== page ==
By Sabrina Cortes – Mom
My husband and I are in our second marriage. When we learned that we were expecting, we had mixed emotions because we are also an older couple which comes with additional concerns. At the time, I was 41 years old, and my husband is 12 years my senior. Although we knew pregnancy was a possibility, it was unexpected.
I can remember the day we found out we were having a boy. It was during one of my many routine ultrasounds early in the pregnancy. When my husband heard the words, “it’s a boy,” he squeezed my hand so hard I thought it was going to fall off. (smile) We’d both had girls from our previous marriages, and he had always wanted a boy. I was happy as long as the little one I was carrying was growing healthy.
As my pregnancy progressed, the subject of circumcision came up. My husband, who converted to liberal Judaism quite some time ago is not circumcised. However, we knew that we wanted to honor G-d and follow his commandment of circumcision when it came time for our son to be born.
Since my husband was not circumcised, I wanted to do my own research on the topic to see what others had to say about it, Jewish people, and Gentiles alike. What is the procedure all about anyway and how is it performed?
The main lesson I learned as with any procedure, is that there are some risks, but the benefits far outweigh the risks. For example, many of the health benefits my son will have from being circumcised are that he is less likely to have urinary tract infections and less likely to get a sexually transmitted disease such as herpes. Our son is also 60% less likely to get the human papillomavirus (HPV) later in life. The HPV leads to HIV. The American Academy of Pediatrics confirmed these benefits of circumcision in their report back in 2012. Doctor Neil Pollock explains it like this, “The inner lining of the foreskin acts as a portal of entry for pathogens, so when you remove the foreskin, you remove that significant doorway for those organisms to enter the body.” Along with our religious convictions, this additional information helped my husband, and I know that circumcision was still the right choice.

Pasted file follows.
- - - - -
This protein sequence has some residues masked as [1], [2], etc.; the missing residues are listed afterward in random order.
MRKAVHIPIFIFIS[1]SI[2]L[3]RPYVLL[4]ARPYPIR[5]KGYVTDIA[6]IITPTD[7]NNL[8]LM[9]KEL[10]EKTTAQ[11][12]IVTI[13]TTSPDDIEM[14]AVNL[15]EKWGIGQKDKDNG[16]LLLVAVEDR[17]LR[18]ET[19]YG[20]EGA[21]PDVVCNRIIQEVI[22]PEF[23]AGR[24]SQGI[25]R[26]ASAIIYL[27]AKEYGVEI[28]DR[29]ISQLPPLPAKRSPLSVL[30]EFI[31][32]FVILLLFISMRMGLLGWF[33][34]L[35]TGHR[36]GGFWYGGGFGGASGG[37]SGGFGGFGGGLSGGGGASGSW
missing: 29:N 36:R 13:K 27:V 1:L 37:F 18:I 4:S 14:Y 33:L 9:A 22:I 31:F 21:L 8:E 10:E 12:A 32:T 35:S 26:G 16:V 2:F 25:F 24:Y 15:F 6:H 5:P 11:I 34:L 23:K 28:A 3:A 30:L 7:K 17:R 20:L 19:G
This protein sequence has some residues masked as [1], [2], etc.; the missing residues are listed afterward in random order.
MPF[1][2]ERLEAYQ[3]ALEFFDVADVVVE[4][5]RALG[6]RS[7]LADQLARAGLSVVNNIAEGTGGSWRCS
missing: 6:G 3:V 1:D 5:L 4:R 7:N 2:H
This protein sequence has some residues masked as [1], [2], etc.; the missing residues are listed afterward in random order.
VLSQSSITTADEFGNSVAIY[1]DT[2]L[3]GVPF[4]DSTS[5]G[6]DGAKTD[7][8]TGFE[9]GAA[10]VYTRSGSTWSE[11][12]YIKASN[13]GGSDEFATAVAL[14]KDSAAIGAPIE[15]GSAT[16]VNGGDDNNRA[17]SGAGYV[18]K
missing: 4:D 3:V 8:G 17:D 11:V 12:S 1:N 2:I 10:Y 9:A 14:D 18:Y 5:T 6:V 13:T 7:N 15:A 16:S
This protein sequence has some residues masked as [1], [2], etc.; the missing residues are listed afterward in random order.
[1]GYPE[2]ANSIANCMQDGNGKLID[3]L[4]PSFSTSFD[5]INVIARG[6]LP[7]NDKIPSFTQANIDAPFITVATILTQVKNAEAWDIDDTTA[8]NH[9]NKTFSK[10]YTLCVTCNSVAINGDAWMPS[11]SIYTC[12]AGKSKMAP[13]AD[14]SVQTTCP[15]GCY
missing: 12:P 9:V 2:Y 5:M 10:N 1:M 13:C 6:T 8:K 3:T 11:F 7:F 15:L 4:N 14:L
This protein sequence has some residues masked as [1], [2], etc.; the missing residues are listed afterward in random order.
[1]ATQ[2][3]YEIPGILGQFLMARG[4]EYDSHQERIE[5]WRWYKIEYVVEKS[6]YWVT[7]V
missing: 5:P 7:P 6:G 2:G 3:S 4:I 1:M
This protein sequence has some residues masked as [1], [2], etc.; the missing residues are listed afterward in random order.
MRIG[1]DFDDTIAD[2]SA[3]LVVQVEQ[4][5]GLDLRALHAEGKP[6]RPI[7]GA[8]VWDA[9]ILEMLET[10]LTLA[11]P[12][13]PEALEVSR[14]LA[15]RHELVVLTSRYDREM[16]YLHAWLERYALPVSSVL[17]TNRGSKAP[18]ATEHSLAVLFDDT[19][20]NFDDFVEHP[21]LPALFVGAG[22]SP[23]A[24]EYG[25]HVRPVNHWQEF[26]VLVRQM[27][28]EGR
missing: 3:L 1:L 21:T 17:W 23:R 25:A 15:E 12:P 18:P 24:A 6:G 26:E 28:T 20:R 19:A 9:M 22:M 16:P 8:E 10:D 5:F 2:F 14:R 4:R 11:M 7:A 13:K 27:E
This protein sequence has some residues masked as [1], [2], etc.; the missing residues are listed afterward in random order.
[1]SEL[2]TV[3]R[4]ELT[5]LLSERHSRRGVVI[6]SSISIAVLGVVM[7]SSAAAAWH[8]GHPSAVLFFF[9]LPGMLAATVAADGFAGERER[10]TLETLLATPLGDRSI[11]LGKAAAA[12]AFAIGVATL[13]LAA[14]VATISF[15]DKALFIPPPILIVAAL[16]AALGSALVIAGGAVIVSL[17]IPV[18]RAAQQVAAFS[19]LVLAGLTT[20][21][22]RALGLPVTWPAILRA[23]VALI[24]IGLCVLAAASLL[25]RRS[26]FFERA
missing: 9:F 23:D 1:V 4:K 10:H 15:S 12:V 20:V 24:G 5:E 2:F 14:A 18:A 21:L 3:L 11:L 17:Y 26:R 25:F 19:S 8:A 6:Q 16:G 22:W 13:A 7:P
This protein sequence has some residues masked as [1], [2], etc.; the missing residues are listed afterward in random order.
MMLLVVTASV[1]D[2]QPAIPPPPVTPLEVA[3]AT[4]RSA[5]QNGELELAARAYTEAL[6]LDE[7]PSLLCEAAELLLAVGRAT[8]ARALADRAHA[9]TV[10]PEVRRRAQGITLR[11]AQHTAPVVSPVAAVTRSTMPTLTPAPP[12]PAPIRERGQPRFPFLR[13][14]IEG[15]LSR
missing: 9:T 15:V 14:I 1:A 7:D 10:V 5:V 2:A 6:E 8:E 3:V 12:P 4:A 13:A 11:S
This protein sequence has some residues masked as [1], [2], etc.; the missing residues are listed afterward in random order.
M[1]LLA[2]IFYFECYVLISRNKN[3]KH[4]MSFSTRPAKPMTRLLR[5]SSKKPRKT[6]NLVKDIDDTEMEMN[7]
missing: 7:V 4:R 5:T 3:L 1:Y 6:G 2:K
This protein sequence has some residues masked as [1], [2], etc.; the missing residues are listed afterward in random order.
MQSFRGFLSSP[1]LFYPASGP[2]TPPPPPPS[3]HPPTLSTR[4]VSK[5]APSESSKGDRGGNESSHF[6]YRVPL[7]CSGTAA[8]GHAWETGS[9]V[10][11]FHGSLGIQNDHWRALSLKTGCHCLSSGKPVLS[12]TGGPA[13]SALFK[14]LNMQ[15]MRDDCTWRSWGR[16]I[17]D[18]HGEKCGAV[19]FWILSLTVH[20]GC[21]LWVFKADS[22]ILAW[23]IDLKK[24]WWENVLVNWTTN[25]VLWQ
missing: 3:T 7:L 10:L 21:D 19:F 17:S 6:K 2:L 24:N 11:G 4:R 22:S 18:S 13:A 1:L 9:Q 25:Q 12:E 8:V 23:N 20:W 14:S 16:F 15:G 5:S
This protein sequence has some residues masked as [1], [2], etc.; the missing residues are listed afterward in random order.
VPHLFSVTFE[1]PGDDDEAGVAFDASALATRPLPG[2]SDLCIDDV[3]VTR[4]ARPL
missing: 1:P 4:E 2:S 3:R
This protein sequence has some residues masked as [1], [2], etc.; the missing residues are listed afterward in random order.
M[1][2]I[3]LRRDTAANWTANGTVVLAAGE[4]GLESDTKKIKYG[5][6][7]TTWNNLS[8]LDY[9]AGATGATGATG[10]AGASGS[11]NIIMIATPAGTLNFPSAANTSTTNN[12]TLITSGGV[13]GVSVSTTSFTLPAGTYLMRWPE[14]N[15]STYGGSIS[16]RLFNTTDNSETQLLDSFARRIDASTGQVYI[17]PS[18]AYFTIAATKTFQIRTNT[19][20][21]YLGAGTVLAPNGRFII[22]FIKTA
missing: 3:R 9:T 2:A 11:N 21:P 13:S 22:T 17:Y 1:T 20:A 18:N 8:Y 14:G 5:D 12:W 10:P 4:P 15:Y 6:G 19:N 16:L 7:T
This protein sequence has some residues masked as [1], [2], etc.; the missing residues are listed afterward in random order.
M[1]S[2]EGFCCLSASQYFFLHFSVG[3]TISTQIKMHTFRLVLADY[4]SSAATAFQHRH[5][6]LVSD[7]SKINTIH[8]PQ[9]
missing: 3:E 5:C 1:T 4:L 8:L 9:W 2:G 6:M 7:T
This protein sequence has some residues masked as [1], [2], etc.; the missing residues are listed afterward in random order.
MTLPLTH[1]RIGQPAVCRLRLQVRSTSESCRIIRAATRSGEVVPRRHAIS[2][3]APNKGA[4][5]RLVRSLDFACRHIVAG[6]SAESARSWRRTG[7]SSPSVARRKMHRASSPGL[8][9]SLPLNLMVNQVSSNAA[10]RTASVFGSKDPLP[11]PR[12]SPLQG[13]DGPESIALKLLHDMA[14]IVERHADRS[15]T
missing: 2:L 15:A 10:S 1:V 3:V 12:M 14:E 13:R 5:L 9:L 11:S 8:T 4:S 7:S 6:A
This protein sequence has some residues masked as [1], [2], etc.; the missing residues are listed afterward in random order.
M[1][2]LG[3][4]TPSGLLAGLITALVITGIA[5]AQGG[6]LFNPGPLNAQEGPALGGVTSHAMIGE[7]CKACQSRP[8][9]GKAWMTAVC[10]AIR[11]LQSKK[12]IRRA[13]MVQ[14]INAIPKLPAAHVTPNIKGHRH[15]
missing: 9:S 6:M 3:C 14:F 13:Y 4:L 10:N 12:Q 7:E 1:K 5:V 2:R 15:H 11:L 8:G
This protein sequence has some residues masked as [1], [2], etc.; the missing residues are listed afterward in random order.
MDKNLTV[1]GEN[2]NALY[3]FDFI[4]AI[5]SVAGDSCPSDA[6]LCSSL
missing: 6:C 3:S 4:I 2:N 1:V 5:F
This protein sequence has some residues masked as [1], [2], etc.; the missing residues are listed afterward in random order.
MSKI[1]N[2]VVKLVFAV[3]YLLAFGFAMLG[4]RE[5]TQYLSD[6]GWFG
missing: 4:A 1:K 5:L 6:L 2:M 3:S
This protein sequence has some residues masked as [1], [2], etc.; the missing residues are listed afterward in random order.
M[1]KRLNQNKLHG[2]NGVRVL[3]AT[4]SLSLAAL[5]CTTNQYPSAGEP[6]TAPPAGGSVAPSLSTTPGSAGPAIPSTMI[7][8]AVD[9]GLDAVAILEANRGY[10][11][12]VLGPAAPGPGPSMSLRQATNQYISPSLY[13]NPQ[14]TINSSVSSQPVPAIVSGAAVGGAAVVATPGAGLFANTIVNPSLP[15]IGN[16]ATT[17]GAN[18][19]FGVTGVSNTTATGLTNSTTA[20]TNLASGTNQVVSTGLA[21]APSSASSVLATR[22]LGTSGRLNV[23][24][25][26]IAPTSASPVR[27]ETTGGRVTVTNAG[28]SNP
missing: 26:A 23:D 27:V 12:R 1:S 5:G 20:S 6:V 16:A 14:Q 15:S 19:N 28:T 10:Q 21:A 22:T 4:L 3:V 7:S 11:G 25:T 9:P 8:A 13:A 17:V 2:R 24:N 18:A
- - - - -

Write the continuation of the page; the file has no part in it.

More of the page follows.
We asked our local Mohel to perform the sacred ceremony. A Mohel is a Rabbi who is specially trained in the circumcision procedure. He brings with him specialized knowledge of the sacred Brit Milah ceremony, not only the procedure itself but also the knowledge of the Jewish traditions that he is passing on to the newest member of the family.
Unfortunately, after 21 hours of labor, I had to have an emergency C-section. Even though I delivered my son in the hospital, it was still very important to me and my husband to have the ceremony conducted in the privacy of our home with my close family and friends surrounding my new family and me.
Our faith teaches us that when we carry out the commandment of circumcision, we are obeying G-d and we are cutting away the of the sinful nature that is in humanity. Circumcision, called Brit Milah in Hebrew, is a gesture which reflects a basic, yet very deep connection with G-d and the Jewish people. It signifies the importance of the child revealing the covenant he automatically has with G-d from the moment of his birth because circumcision reveals the head of the penis. Circumcision not only affirms the natural birth of the child, but it also confirms his birth as a follower of the Jewish faith. It also confirms the parents’ faithfulness in their own lives as Jewish people.
Today, my little boy is an active, happy, and healthy 3-year-old. He is an absolute joy and blessing. I wouldn’t change a thing about having him circumcised. It was the right decision for my family and me.out